The #1 Best Vegetable for Your Heart, Says New Study — Eat This Not That

It may seem, when you are considering your dietary choices, that a vegetable it’s a vegetable, and you’re going to get similar health benefits no matter how you eat it.

However, new evidence suggests that the way you prepare your vegetables can have a significant impact on your health. stir fry you Spinach, for example, might produce different results than eating it raw. In fact, recent research finds that eating raw vegetables instead of cooked ones is linked to a lower risk of heart disease.

raw vegetables in a heart shaped bowl
Shutterstock

In a new study published in the journal Frontiers in Nutrition, the researchers analyzed dietary information from nearly 400,000 adults in the UK and compared this information with data on the incidence of cardiovascular disease (CVD) over a 12-year follow-up period. They found that eating raw vegetables was inversely associated with CVD and death from the disease, while eating cooked vegetables had no such association.

Related: The #1 Best Juice to Drink Every Day, Science Says

However, it’s worth noting that this association may not mean that eating raw vegetables directly results in a lower risk of heart disease.

“We did see an association between raw vegetable intake and reduced CVD risk, but this association is most likely due to confounders, especially residual confounders such as socioeconomic and lifestyle factors,” the author said. studio head, Ph.D. Qi Fengepidemiologist at Oxford University’s Nuffield Department of Population Health, says Eat this, not that!. “But we also cannot completely exclude the possibility of a true protective effect.”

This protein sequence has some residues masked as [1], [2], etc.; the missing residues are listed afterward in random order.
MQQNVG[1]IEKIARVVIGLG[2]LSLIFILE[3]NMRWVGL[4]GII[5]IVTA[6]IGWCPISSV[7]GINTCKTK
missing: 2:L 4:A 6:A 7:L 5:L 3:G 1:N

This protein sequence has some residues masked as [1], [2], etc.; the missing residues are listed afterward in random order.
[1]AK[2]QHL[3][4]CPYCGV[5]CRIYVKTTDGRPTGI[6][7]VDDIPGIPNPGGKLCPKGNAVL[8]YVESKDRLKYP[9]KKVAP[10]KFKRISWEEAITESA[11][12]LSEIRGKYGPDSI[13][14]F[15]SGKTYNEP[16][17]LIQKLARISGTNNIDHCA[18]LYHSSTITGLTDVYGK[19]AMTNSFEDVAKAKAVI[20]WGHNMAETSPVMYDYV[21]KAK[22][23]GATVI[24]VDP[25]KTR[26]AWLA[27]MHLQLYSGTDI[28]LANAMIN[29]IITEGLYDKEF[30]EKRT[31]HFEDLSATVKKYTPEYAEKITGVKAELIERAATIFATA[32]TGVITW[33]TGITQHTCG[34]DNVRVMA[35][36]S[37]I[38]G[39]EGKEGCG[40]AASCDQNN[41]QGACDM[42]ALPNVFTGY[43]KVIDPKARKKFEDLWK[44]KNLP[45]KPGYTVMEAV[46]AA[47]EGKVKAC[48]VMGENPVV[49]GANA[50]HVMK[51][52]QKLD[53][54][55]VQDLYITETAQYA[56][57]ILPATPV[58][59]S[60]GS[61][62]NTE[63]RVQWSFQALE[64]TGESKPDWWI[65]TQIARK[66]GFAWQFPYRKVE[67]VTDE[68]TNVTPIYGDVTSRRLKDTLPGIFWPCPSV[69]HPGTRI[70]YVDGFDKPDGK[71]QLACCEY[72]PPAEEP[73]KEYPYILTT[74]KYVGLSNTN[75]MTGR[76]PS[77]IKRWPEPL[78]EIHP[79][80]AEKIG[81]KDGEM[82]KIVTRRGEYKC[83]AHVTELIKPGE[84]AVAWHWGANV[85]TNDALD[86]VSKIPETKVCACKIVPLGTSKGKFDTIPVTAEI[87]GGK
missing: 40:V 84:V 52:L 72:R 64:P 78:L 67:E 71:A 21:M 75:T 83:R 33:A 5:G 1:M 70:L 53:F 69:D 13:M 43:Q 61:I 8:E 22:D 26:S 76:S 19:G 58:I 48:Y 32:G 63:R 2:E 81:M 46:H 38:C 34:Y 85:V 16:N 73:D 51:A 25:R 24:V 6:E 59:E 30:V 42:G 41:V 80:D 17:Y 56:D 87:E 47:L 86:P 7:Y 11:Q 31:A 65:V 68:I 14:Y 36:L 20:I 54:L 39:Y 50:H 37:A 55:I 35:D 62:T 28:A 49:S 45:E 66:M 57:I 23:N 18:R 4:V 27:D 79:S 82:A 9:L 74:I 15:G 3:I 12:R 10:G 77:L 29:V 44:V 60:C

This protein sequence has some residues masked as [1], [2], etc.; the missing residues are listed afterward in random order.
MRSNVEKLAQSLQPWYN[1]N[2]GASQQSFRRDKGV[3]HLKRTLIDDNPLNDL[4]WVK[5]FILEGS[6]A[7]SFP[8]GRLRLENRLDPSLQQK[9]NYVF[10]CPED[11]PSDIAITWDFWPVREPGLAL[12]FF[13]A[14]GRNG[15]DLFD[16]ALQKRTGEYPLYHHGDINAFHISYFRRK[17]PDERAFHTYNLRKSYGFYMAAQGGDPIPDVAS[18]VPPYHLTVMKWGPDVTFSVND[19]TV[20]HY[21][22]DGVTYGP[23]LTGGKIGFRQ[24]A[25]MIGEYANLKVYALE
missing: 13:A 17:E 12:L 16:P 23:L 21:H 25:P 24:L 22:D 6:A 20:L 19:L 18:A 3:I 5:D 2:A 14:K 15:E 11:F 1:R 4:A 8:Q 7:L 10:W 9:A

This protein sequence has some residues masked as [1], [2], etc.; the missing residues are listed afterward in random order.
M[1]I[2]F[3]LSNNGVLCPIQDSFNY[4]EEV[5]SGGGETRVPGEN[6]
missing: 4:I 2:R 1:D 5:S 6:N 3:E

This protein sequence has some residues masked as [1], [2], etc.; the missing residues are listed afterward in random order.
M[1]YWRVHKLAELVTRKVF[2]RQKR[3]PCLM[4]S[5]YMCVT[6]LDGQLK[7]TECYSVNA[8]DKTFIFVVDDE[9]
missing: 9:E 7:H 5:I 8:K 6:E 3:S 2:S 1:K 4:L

Whether or not eating raw vegetables directly corresponds to a lower risk of heart disease, it’s a good idea to make them a key part of your diet either way.

  Talking helped Joel Gujral launch his mental health app Myndup

“Although this study indicated that it found no evidence that eating more vegetables provided much protection against cardiovascular disease, this shouldn’t stop any of us from eating our vegetables anyway.” Cheryl Mussatto MS, RD, LDclinical dietitian and author of The nourished brainit says Eat this, not that!. “Multiple previous studies clearly show that vegetables are valuable for good health. Vegetables are some of our best sources of soluble and insoluble fiber, antioxidants, and several vitamins and minerals, all good for heart health,…diabetes and blood pressure.

In addition, there are other options you can take to protect your heart and your overall health. For example, take a look at these Eating habits to avoid if you don’t want heart disease, says science.

Leave a Comment